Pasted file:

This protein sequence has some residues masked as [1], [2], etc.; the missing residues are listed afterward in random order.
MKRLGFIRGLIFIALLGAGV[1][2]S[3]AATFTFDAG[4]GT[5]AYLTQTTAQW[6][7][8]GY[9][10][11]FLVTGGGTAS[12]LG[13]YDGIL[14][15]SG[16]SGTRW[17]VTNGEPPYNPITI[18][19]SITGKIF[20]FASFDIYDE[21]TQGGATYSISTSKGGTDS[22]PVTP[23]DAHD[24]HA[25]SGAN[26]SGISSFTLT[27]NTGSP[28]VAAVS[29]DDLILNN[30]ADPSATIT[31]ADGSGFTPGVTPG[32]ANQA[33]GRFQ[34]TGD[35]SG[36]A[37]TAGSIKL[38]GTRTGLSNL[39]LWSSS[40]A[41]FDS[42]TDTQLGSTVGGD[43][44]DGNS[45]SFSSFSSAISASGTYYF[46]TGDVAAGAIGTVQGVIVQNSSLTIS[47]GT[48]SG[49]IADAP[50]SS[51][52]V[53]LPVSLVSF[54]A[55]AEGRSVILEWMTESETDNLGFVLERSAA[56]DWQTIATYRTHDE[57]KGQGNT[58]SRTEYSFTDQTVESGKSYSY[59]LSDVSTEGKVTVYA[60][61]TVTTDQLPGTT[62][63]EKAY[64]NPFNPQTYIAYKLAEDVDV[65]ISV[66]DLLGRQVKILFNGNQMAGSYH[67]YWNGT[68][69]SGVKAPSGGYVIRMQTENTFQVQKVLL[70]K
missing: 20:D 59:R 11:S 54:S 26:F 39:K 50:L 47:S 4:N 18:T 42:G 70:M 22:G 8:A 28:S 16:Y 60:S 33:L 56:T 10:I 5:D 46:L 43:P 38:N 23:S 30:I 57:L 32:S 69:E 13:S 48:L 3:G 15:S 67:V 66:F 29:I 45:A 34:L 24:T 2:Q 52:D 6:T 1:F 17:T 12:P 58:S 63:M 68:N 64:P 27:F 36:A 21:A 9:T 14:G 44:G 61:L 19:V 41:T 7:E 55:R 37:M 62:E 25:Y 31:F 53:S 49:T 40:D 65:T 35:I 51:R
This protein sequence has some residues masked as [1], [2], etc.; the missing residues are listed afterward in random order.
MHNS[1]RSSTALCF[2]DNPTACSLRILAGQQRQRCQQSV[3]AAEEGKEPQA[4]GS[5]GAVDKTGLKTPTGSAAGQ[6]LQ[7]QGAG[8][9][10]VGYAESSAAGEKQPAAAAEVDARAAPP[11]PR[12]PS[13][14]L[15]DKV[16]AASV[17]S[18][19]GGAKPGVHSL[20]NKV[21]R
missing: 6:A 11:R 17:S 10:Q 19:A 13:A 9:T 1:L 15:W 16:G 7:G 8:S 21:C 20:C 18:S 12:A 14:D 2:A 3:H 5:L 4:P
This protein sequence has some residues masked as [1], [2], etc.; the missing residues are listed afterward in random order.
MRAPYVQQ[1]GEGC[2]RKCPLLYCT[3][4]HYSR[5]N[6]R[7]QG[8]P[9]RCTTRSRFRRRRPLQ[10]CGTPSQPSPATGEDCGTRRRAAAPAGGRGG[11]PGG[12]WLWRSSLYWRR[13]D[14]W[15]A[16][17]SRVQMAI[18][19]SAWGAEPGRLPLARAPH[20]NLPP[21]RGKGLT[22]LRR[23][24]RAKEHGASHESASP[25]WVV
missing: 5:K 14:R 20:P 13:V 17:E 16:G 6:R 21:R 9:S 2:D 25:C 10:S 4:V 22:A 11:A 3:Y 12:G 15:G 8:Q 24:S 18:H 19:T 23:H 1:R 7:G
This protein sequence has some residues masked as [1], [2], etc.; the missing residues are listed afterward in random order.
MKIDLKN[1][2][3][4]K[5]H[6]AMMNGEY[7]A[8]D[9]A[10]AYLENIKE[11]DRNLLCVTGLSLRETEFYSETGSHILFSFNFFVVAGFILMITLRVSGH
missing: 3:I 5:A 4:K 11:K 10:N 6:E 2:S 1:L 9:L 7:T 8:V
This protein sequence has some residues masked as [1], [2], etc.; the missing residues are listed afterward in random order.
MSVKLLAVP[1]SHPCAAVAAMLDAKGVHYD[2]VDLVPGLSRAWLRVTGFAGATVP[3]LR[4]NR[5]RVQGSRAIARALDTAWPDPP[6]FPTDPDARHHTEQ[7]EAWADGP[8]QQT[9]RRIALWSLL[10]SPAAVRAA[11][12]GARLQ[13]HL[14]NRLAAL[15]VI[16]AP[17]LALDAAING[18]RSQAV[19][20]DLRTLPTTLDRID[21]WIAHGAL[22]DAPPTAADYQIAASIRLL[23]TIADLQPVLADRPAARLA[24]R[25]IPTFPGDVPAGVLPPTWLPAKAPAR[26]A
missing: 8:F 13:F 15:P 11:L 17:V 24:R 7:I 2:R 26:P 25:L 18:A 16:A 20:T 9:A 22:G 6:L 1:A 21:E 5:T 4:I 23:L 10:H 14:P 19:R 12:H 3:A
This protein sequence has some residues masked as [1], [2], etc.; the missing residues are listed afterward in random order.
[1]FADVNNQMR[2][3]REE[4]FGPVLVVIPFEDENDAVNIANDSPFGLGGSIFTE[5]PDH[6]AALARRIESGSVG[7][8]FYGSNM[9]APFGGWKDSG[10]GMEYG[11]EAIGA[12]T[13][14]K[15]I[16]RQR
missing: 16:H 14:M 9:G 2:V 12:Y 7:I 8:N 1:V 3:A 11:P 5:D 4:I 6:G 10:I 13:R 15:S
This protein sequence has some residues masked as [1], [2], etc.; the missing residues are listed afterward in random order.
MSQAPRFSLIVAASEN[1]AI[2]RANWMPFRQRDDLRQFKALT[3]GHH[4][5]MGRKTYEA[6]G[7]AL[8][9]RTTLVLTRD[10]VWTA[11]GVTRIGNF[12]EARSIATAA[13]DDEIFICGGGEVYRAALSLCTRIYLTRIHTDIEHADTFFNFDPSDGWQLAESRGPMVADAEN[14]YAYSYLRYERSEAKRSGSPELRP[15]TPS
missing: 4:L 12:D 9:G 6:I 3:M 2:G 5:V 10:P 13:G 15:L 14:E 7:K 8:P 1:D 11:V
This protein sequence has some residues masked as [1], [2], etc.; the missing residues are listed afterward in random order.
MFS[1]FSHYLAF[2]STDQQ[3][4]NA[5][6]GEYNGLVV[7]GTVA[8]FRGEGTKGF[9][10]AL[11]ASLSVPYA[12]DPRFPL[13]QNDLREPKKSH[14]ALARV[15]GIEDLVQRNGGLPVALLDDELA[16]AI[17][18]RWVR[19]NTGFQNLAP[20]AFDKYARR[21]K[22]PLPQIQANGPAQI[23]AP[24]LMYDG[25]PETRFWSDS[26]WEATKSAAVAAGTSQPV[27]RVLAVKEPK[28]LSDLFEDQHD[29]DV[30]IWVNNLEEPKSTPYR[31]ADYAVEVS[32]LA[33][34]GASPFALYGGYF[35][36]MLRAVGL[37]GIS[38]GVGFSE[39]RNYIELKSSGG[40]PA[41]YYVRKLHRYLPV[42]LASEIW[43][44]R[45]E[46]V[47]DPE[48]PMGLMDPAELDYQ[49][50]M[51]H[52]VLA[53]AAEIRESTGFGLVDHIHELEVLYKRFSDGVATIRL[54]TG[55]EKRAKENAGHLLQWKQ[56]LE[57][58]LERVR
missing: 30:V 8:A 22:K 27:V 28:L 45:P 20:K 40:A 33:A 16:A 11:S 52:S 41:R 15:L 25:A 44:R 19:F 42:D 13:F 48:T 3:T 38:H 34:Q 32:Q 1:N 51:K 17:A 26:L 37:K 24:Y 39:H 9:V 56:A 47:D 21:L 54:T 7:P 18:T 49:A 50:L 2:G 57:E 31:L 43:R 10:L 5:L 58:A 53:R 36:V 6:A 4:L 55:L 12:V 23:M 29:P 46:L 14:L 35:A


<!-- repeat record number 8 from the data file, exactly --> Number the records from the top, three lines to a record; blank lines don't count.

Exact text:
This protein sequence has some residues masked as [1], [2], etc.; the missing residues are listed afterward in random order.
MFS[1]FSHYLAF[2]STDQQ[3][4]NA[5][6]GEYNGLVV[7]GTVA[8]FRGEGTKGF[9][10]AL[11]ASLSVPYA[12]DPRFPL[13]QNDLREPKKSH[14]ALARV[15]GIEDLVQRNGGLPVALLDDELA[16]AI[17][18]RWVR[19]NTGFQNLAP[20]AFDKYARR[21]K[22]PLPQIQANGPAQI[23]AP[24]LMYDG[25]PETRFWSDS[26]WEATKSAAVAAGTSQPV[27]RVLAVKEPK[28]LSDLFEDQHD[29]DV[30]IWVNNLEEPKSTPYR[31]ADYAVEVS[32]LA[33][34]GASPFALYGGYF[35][36]MLRAVGL[37]GIS[38]GVGFSE[39]RNYIELKSSGG[40]PA[41]YYVRKLHRYLPV[42]LASEIW[43][44]R[45]E[46]V[47]DPE[48]PMGLMDPAELDYQ[49][50]M[51]H[52]VLA[53]AAEIRESTGFGLVDHIHELEVLYKRFSDGVATIRL[54]TG[55]EKRAKENAGHLLQWKQ[56]LE[57][58]LERVR
missing: 30:V 8:A 22:K 27:V 28:L 45:P 20:K 40:A 33:A 16:A 11:S 52:S 41:R 15:L 25:A 44:R 19:F 42:D 13:F 48:T 3:T 38:H 34:Q 32:Q 1:N 51:K 17:A 26:L 37:K 24:Y 39:H 9:V 56:A 47:D 21:L 54:T 7:P 18:T 49:A 50:L 2:G 57:E 31:L 43:R 10:L 5:L 58:A 53:R 36:V 6:A 4:L 55:L 12:V 23:M 29:P 46:L 14:L 35:A